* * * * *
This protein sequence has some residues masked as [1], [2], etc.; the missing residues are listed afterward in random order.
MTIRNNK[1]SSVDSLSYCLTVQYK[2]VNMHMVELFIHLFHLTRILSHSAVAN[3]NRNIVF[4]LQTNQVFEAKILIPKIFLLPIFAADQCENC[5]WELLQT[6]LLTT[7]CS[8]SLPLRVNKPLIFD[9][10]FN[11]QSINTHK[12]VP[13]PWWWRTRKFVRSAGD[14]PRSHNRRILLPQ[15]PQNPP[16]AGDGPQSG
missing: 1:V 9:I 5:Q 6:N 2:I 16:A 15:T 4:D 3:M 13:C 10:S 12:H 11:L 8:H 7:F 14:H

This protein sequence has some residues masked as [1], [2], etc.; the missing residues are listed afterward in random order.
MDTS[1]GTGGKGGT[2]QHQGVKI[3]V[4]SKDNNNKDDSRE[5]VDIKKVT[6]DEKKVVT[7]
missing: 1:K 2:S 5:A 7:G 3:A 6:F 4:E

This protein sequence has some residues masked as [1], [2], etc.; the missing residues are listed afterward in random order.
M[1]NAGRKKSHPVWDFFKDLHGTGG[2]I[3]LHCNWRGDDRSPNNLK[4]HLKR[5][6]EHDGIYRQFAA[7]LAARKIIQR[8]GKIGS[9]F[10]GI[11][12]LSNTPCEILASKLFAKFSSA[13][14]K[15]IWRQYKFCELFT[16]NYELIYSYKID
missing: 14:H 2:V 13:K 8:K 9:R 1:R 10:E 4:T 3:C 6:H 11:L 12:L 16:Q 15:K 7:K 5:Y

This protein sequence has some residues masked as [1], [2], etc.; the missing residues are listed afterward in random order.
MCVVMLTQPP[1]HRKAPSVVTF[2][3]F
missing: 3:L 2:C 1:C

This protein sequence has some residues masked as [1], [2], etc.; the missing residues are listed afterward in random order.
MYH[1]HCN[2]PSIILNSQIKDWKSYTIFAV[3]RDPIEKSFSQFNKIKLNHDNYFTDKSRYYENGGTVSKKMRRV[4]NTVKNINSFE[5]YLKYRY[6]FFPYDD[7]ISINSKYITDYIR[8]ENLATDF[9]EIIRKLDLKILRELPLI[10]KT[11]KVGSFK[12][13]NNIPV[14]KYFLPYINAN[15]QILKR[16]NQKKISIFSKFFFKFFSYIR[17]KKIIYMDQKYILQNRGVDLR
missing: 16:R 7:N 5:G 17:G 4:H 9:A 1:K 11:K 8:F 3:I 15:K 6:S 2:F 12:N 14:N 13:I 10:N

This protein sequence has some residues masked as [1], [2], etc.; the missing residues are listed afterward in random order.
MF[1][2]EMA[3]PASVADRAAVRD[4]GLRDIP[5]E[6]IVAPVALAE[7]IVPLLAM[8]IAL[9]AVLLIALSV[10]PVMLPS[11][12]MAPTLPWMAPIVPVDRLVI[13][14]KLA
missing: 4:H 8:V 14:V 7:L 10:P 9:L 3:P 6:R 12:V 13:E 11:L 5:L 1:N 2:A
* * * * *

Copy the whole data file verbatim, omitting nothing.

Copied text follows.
This protein sequence has some residues masked as [1], [2], etc.; the missing residues are listed afterward in random order.
MTIRNNK[1]SSVDSLSYCLTVQYK[2]VNMHMVELFIHLFHLTRILSHSAVAN[3]NRNIVF[4]LQTNQVFEAKILIPKIFLLPIFAADQCENC[5]WELLQT[6]LLTT[7]CS[8]SLPLRVNKPLIFD[9][10]FN[11]QSINTHK[12]VP[13]PWWWRTRKFVRSAGD[14]PRSHNRRILLPQ[15]PQNPP[16]AGDGPQSG
missing: 1:V 9:I 5:Q 6:N 2:I 16:A 15:T 4:D 3:M 13:C 10:S 12:H 11:L 8:H 7:F 14:H

This protein sequence has some residues masked as [1], [2], etc.; the missing residues are listed afterward in random order.
MDTS[1]GTGGKGGT[2]QHQGVKI[3]V[4]SKDNNNKDDSRE[5]VDIKKVT[6]DEKKVVT[7]
missing: 1:K 2:S 5:A 7:G 3:A 6:F 4:E

This protein sequence has some residues masked as [1], [2], etc.; the missing residues are listed afterward in random order.
M[1]NAGRKKSHPVWDFFKDLHGTGG[2]I[3]LHCNWRGDDRSPNNLK[4]HLKR[5][6]EHDGIYRQFAA[7]LAARKIIQR[8]GKIGS[9]F[10]GI[11][12]LSNTPCEILASKLFAKFSSA[13][14]K[15]IWRQYKFCELFT[16]NYELIYSYKID
missing: 14:H 2:V 13:K 8:K 9:R 1:R 10:E 4:T 3:C 6:H 11:L 12:L 16:Q 15:K 7:K 5:Y

This protein sequence has some residues masked as [1], [2], etc.; the missing residues are listed afterward in random order.
MCVVMLTQPP[1]HRKAPSVVTF[2][3]F
missing: 3:L 2:C 1:C

This protein sequence has some residues masked as [1], [2], etc.; the missing residues are listed afterward in random order.
MYH[1]HCN[2]PSIILNSQIKDWKSYTIFAV[3]RDPIEKSFSQFNKIKLNHDNYFTDKSRYYENGGTVSKKMRRV[4]NTVKNINSFE[5]YLKYRY[6]FFPYDD[7]ISINSKYITDYIR[8]ENLATDF[9]EIIRKLDLKILRELPLI[10]KT[11]KVGSFK[12][13]NNIPV[14]KYFLPYINAN[15]QILKR[16]NQKKISIFSKFFFKFFSYIR[17]KKIIYMDQKYILQNRGVDLR
missing: 16:R 7:N 5:G 17:G 4:H 9:A 1:K 11:K 8:F 3:I 15:K 6:S 2:F 12:N 14:N 13:I 10:N

This protein sequence has some residues masked as [1], [2], etc.; the missing residues are listed afterward in random order.
MF[1][2]EMA[3]PASVADRAAVRD[4]GLRDIP[5]E[6]IVAPVALAE[7]IVPLLAM[8]IAL[9]AVLLIALSV[10]PVMLPS[11][12]MAPTLPWMAPIVPVDRLVI[13][14]KLA
missing: 4:H 8:V 14:V 7:L 10:P 9:L 3:P 6:R 12:V 13:E 11:L 5:L 1:N 2:A